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Adult Outcome of Attention Deficit Hyperactivity Disorder


We are proposing a fifteen year follow-up study of boys with attention deficit hyperactivity disorder (ADHD). At a baseline assessment, we ascertained 140 ADHD and 120 normal control children from psychiatric and non-psychiatric settings. These groups had 454 and 368 first degree biological relatives, respectively. We have followed the probands and their siblings at one, four and ten year follow-ups. Over 90% of the subjects ascertained at baseline were re-examined at each follow-up assessment. We now propose a five-year study that will re-examine the probands and siblings into adulthood, fifteen years after the baseline assessment. We have five main Aims: 1) To assess the persistence, normalization of functioning and remission in ADHD children and their siblings; 2) To assess the predictive validity of comorbidity with psychiatric disorders and neuropsychological and social dysfunction; 3) To evaluate the validity of DSM-IV subtypes of ADHD; 4) To assess the Psychometric Features of the Adult ADHD diagnosis; and 5) To assess how gene variants will predict adult outcome. In our preliminary work, we have begun to address each of the Specific Aims that are the focus of the proposed work. We view the proposed extension of our work as an essential step for several reasons. First, although there have been seven follow-up studies of ADHD children and only two (our included) used DSM-III-R criteria. Moreover, unlike most prior follow-up studies, the proposed work can comprehensively address psychiatric comobidity in ADHD because we did not use comorbid conditions to exclude cases at baseline and we assessed for a wide range of comorbid conditions at each assessment. Only a few prior studies assessed intelligence, achievement and school functioning, none have thoroughly examined attentional-executive neuropsychological functions and only one examined psychosocial and family functioning. In contrast, our study has taken a multidimensional approach to measurement; we have assessed these domains of functioning at baseline and each follow-up assessment. Because the treatment interventions used in our sample are not being controlled, we will be able to document to naturalistic course of treatment use. Also, we are the only long-term study to collect clinical and molecular genetic data on all first degree relatives and to follow the siblings of ADHD and control subjects into adulthood. For these reasons, we expect the proposed work to clarify the course and outcome of ADHD.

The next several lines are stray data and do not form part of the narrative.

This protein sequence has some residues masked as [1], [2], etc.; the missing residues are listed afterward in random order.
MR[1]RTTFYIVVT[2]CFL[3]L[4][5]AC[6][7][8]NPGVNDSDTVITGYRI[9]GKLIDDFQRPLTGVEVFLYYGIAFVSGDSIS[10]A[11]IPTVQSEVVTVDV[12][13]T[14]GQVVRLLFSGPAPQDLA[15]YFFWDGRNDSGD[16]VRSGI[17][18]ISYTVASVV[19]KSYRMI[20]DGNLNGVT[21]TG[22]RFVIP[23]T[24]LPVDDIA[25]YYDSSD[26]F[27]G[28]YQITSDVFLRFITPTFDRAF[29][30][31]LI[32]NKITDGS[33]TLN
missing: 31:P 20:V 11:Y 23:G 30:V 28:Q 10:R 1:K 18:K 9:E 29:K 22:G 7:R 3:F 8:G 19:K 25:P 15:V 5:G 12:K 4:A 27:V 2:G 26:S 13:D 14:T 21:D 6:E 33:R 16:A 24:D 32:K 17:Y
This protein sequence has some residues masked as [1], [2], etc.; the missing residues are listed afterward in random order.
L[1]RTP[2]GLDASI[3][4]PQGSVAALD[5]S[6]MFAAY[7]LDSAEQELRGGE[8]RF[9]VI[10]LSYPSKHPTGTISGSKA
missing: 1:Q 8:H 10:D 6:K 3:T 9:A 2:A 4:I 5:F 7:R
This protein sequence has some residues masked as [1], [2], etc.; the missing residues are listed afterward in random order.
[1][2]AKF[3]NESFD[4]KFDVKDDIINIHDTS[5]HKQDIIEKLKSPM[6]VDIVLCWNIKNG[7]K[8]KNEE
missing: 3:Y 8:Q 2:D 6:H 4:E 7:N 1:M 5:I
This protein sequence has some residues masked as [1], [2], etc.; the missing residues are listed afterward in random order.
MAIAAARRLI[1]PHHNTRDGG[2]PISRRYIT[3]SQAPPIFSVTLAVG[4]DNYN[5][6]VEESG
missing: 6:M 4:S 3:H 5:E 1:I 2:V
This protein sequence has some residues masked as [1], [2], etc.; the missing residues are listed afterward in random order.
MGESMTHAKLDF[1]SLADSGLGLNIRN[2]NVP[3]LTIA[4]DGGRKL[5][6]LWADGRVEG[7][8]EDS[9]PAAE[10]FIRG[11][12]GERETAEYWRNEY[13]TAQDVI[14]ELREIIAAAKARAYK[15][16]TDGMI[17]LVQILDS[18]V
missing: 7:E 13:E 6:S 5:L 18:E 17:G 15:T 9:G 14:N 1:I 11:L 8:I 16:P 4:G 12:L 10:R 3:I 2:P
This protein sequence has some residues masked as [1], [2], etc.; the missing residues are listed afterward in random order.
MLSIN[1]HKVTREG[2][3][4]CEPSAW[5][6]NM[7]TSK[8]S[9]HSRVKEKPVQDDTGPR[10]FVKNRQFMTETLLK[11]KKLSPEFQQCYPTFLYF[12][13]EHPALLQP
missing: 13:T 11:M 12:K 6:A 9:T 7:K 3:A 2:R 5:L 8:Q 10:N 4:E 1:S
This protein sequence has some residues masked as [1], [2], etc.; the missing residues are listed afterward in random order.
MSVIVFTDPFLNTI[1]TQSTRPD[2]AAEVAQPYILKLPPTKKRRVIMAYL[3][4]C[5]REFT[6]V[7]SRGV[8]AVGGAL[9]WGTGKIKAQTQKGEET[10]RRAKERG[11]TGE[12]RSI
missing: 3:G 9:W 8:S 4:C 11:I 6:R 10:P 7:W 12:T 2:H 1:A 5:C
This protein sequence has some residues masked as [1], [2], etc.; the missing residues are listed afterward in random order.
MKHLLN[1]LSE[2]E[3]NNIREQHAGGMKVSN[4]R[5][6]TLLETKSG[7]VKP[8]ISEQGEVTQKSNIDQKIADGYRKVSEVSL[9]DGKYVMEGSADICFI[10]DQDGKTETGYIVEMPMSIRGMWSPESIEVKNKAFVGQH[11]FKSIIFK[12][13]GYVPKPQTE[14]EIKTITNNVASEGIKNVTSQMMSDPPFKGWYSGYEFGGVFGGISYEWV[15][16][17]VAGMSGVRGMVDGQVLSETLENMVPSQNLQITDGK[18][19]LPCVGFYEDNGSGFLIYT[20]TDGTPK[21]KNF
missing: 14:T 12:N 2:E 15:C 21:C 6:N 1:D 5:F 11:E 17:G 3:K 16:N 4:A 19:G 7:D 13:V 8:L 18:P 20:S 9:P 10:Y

Funded by the NIH National Center for Advancing Translational Sciences through its Clinical and Translational Science Awards Program, grant number UL1TR002541.